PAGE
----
Paul Richardson, Bloomberg Business
Photo: Wikipedia Commons
Seychelles, an Indian Ocean archipelago off the East African coast, plans to offer so-called blue bonds, which fund the development of sustainable fisheries, to investors later this year.
The country’s Treasury is in talks with multilateral agencies including the African Development Bank and the World Bank to facilitate the sale of $10 million of the government-backed debt, Finance Minister Jean-Paul Adam said in a phone interview Jan. 22 from the capital, Victoria. The securities are modeled on green bonds, which channel their proceeds to projects that save energy, curb pollution and recycle resources.
“If you’re going to finance a fishing business it will be generally seen as a risky business and will be costed accordingly,” Adam said. “We hope to absorb this risk. And the involvement of the multilateral agencies will help reduce the cost so we get an affordable interest rate.”
Seychelles is considering the debt as its $169 million of bonds due January 2026 outperform other sub-Saharan African nations, returning 2.6 percent this year compared with an average loss of 2.9 percent among 17 countries on the continent tracked by Bloomberg. The commercial fishing industry in Seychelles, which has Africa’s biggest tuna-canning factory, is dominated by companies including Thai Union Group Pcl, Thailand’s largest seafood exporter. Fisheries account for about 1 percent of the country’s $1.4 billion economy, according to World Bank and African Development Bank data.
The government is developing sustainable ways of expanding Seychelles’ fishing industry as part of an initiative to deal with the impact of climate change. Sea levels have risen 19 centimeters (7.5 inches) since the end of the 19th century, including about 5 centimeters in the past 15 years, as global temperatures have increased by an average of 0.8 degrees Celsius.
“The innovation in this bond is that you get a very secure facility which will also have a good impact,” Adam said. “We’re going to be targeting impact investors who want to show that it’s possible and that their investment is making a difference.”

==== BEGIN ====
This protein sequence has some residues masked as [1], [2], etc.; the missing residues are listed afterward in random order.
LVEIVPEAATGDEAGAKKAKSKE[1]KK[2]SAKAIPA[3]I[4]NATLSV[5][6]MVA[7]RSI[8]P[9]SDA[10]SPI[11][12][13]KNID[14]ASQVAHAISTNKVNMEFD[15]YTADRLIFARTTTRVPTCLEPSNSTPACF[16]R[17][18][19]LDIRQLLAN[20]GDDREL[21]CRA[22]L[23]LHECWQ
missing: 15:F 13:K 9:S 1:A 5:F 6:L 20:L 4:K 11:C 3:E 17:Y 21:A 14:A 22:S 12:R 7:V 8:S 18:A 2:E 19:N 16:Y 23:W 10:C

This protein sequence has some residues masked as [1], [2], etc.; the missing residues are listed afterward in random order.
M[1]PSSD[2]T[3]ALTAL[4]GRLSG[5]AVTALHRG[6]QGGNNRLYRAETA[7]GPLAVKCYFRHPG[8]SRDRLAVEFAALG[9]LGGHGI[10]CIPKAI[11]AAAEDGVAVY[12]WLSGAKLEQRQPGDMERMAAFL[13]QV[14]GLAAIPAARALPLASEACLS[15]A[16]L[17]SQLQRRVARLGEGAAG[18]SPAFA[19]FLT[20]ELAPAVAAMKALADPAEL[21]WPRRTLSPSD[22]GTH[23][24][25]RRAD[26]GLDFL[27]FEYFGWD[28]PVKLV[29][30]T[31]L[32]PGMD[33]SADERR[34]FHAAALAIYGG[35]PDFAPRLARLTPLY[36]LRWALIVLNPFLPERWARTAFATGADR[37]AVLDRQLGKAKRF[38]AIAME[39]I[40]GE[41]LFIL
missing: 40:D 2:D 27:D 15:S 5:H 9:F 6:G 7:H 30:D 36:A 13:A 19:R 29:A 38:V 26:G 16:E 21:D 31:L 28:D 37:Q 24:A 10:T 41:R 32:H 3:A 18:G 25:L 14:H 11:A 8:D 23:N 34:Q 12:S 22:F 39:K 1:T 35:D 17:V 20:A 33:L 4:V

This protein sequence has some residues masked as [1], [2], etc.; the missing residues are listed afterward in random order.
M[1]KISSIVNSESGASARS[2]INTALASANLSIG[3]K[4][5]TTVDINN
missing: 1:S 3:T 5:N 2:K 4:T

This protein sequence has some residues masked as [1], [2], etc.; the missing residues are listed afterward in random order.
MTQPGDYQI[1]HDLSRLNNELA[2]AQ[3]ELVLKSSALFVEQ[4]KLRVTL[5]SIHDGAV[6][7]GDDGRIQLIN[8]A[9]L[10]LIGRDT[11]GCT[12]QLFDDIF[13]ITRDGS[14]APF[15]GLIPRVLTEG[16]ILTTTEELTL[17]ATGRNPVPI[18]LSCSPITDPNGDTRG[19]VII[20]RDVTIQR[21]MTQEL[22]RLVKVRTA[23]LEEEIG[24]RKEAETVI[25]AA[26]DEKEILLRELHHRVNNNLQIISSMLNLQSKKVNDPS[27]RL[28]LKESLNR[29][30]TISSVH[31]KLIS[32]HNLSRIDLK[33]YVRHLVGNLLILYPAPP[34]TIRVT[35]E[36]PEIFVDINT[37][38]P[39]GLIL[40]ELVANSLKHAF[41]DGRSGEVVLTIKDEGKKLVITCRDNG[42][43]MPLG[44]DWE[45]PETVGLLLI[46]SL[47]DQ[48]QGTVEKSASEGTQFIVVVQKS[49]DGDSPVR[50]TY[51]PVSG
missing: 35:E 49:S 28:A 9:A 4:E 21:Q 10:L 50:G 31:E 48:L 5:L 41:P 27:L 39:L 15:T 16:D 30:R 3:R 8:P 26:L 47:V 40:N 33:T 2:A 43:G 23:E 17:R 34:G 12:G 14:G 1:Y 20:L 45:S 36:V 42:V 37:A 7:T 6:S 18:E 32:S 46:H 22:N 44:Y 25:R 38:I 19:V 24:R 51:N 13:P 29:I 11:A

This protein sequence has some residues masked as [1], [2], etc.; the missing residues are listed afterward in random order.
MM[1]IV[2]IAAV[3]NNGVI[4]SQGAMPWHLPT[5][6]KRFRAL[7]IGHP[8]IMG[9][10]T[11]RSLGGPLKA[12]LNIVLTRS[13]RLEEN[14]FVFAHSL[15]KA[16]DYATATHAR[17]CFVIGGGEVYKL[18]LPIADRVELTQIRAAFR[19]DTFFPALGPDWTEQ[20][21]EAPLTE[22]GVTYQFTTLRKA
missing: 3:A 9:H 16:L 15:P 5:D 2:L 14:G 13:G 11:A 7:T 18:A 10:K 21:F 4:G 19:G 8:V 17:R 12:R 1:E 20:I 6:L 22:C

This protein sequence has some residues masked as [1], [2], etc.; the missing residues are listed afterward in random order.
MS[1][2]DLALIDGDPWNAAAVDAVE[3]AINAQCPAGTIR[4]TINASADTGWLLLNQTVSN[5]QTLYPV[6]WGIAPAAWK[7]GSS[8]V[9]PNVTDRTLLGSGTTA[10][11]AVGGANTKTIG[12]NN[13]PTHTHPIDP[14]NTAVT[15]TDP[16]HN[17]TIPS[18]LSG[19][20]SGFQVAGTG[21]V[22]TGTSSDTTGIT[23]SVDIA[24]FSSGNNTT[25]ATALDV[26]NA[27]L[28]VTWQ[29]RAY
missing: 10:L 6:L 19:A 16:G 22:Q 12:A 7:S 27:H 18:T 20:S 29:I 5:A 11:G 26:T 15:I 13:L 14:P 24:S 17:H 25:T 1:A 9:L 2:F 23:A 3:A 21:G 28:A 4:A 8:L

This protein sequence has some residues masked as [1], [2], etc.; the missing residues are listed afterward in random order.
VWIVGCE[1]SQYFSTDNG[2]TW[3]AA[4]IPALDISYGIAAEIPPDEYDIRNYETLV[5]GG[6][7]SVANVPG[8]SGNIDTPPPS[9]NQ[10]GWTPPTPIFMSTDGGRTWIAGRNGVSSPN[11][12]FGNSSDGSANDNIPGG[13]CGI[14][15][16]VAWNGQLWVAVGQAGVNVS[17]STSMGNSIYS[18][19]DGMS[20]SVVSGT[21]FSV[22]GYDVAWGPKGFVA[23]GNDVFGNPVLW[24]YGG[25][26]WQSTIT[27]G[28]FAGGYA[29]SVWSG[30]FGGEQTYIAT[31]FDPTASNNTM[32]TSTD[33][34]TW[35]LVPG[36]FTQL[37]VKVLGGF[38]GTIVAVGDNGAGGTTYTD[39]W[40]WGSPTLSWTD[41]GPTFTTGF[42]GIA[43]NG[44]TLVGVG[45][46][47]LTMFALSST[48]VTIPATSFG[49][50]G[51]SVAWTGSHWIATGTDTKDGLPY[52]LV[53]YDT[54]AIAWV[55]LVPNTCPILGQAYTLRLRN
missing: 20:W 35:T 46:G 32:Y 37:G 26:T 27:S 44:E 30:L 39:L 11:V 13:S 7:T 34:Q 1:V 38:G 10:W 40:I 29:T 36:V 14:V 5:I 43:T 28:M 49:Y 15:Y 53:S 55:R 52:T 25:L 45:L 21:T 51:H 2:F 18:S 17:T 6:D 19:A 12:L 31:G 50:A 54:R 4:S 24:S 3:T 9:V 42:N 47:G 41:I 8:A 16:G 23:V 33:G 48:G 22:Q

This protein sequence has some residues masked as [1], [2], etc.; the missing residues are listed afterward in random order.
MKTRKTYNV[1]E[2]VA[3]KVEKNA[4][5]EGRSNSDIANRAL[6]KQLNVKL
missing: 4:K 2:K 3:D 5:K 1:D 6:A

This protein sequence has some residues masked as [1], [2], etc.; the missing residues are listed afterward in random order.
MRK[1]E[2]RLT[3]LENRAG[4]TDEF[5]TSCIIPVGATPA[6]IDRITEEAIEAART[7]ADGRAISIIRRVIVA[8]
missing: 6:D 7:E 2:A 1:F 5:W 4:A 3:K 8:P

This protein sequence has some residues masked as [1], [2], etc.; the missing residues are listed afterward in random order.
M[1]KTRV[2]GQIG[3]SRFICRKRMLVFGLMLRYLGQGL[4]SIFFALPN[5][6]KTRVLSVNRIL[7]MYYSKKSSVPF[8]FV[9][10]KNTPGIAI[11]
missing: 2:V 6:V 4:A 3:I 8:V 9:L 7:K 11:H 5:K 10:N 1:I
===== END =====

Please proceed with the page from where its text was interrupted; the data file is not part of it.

Seychelles defaulted on about $311 million of debt in 2008 and was forced to seek help from the International Monetary Fund after higher oil prices and a drop in tourism earnings curbed government revenue. The country’s economy is forecast to grow more than 3 percent this year, compared with more than 4 percent last year, helped by lower oil prices that are expected to boost the number of visitors to the country as the cost of travel declines, Adam said.
Yields on the country’s debt securities rose 2 basis points to 8.88 percent at 4:01 p.m. in Victoria on Monday and compared with 8.97 percent at the start of January. That compares with average emerging-market yields that have climbed 13 basis points to 5.35 percent this year, according to the Bloomberg USD Emerging Market Composite Bond Index, which tracks more than 60 countries. Fitch Ratings assesses the country’s debt BB-, three steps below investment grade and on a par with countries including Nigeria and Vietnam.
The sale of the blue bonds will be linked to a fisheries-management plan to develop the country’s semi-industrial and artisanal fishing sectors, Adam said.
“If we look at the existing trend in that sector, it’s a very strong growth sector for us,” he said. “The fisheries-management plan will encourage fishermen to look at the entire value chain -- from catching, to how the fish are stored on vessels, to how it’s processed and how it’s exported.”
Seychelles plans to tap the market further and expand the project to incorporate other Indian Ocean island nations such as Comoros, Madagascar and Mauritius, if the bond is successful, Adam said.